Paul Romer On Honduras’s Charter Cities

The inventor of the concept of cities with special laws designed to spur the lagging economies of failing states talks about the latest attempts by the Free Cities Institute to found a charter city in Central America.


NYU economist Paul Romer, the originator of the idea of Charter Cities, is working with the Honduran government to help make sure the project there is a success. We spoke to him about his involvement whether Friedman’s group was carrying on his vision, and his hopes for the future of the Charter Cities project.


When you encouraged Honduran officials to pass the constitutional amendment that will make Charter Cities possible there, did you expect there would be competition to create cities from other groups? Do you believe competition in this case is a good thing?

Competition is good. At the level of cities, the government of Honduras is the only entity that can create a RED in Honduras, but we could soon see competition between different countries. They could develop a variety of city-scale reform zones that compete with each other. At the level of policy advice, many organizations and individuals can compete to offer advice to the government of Honduras or any other government. At the level of individual firms, once the government establishes a RED, many firms will compete to invest there or hire workers there.

But to take advantage of the good that competition has to offer, it must take place in the “shadow of the law.” Good law includes a commitment to transparency and an insistence that no person or entity with a conflict of interest should have influence on public policy decisions. The Honduran Congress created the Transparency Commission to make sure that everyone could have confidence hidden conflicts had not biased the policy decisions needed to create a durable foundation for development in the RED.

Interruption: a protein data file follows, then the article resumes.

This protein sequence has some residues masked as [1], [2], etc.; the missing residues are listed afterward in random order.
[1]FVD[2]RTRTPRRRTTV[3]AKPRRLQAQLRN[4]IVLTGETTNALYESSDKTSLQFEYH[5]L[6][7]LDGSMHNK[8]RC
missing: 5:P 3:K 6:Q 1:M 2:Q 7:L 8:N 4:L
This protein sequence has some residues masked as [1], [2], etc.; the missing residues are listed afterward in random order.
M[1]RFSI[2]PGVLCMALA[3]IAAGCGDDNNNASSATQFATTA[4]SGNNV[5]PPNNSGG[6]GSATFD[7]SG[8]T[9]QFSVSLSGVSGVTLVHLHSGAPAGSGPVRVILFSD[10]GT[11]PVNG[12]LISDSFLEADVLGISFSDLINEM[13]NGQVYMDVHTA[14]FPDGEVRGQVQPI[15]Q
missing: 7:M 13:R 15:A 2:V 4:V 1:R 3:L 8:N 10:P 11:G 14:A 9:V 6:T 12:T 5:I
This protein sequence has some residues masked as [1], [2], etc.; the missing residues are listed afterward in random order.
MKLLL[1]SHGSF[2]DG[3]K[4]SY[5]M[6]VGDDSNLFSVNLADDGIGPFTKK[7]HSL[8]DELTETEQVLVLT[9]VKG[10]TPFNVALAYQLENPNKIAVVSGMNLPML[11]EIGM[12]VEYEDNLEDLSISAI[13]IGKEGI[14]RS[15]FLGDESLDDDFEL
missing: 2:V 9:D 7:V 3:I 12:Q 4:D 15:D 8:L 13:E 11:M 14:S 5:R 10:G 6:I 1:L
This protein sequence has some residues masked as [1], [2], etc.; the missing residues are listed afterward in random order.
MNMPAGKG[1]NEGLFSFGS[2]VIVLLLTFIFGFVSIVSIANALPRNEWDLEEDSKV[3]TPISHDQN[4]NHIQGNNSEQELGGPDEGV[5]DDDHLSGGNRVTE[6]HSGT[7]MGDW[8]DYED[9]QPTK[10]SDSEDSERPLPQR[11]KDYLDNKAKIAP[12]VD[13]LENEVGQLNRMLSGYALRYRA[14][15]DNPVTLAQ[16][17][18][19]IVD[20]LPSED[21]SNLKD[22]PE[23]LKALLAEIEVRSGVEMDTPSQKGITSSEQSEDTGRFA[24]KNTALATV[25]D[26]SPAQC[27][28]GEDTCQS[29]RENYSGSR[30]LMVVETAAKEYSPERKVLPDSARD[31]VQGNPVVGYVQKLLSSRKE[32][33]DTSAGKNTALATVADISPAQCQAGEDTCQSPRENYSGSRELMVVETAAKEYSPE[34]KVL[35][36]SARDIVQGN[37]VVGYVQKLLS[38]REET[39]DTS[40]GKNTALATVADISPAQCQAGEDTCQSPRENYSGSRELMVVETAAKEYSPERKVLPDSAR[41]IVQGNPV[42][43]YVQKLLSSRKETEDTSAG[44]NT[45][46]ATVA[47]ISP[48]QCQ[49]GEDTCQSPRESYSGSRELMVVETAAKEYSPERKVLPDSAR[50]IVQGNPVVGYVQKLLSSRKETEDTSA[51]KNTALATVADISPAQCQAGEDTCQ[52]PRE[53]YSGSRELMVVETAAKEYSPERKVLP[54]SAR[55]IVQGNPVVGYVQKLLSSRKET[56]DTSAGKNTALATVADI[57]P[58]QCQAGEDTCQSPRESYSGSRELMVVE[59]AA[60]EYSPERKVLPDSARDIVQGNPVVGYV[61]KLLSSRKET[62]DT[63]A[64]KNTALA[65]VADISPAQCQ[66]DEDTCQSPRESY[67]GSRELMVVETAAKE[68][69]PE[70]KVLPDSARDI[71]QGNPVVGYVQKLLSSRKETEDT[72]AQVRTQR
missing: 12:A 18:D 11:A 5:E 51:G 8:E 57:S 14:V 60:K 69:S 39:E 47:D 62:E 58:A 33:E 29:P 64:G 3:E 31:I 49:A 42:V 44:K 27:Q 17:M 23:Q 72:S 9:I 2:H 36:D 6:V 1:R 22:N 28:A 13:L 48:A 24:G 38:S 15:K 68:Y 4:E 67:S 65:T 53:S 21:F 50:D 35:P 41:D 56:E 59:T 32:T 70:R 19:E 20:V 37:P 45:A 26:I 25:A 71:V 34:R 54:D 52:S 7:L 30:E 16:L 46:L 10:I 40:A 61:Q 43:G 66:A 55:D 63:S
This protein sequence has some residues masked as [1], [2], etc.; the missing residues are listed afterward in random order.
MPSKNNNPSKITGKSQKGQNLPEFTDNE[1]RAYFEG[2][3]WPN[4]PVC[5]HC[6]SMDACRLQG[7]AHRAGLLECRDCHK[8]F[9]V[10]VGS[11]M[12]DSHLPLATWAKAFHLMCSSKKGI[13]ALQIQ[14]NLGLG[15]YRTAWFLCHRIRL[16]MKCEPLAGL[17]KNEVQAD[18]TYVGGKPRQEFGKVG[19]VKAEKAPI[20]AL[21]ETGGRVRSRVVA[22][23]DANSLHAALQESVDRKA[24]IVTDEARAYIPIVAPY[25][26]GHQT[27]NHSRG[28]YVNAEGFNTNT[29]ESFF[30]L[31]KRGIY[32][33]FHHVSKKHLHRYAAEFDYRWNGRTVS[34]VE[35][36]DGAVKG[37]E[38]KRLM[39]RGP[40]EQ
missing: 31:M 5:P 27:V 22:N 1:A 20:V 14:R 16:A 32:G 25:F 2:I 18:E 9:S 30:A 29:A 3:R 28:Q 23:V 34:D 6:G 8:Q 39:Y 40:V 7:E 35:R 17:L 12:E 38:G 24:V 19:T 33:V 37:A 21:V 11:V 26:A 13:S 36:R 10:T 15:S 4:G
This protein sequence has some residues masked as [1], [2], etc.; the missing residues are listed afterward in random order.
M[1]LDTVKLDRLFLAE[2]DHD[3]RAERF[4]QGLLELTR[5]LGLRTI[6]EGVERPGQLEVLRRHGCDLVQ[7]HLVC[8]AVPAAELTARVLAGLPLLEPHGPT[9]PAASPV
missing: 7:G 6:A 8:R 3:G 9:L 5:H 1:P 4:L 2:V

How do your aims differ from FCD or the Free Cities Institute? Both groups quote you extensively, and the FCD brochure explicitly describes charter cities as “our model for self-determining cities.” Would you say they’re following that model as you imagined it?

I honestly don’t know what their aims are. Unfortunately, the prominent display of my name in their materials suggests to some readers that I am somehow involved or have inside information, neither of which is true. I have seen the agreement that FCD signed, which is very general. Beyond this all I have to go on is small amount of information that FCD has made public, including the document they are circulating. As for Free Cities Institute, it is not yet clear whether it will try to influence public policy decisions or support the work of its affiliated for-profit entities.

Have you been approached by either group? If so, did they ask you to work with them or invest in them?


Charter Cities has been approached in many different ways, by many people acting as individuals or as representatives of organizations. Because they will be critical to the success of the RED, the government of Honduras welcomes interest from potential investors and we’re happy to point them to publicly available details of the RED project. But the only entity that we advise is the Honduran government and our conflict of interest policy strictly prohibits any investment interest so none has ever been offered.

How long have you been aware of Future Cities Development Inc.? And how long have you been aware of the Free Cities Institute?

Since the fall of 2010, people associated with Charter Cities, a not-for-profit think tank that I founded, have been providing pro bono advice to the government of Honduras.

Charter Cities has a very strict conflict of interest policy. No one from Charter Cities, can have any financial interest in any project in Honduras; no one can accept consulting fees from the Honduran government; no one can accept reimbursement for travel expenses or accommodations; no one can provide advice to any for-profit entity that wants to invest in Honduras. I do not collect any salary from Charter Cities but as its president, these restrictions all apply with full force to me.

After the Honduran Congress amended its constitution to allow for REDs, Charter Cities has been approached by a number of people, many of whom subsequently have established ownership positions in for-profit entities such as Future Cities Development. Because of our concern about potential conflicts, we have been careful to keep our distance.

About the author

He is the author, with John D. Kasarda, of Aerotropolis: The Way We’ll Live Next, which examines how and where we choose to live in an interconnected world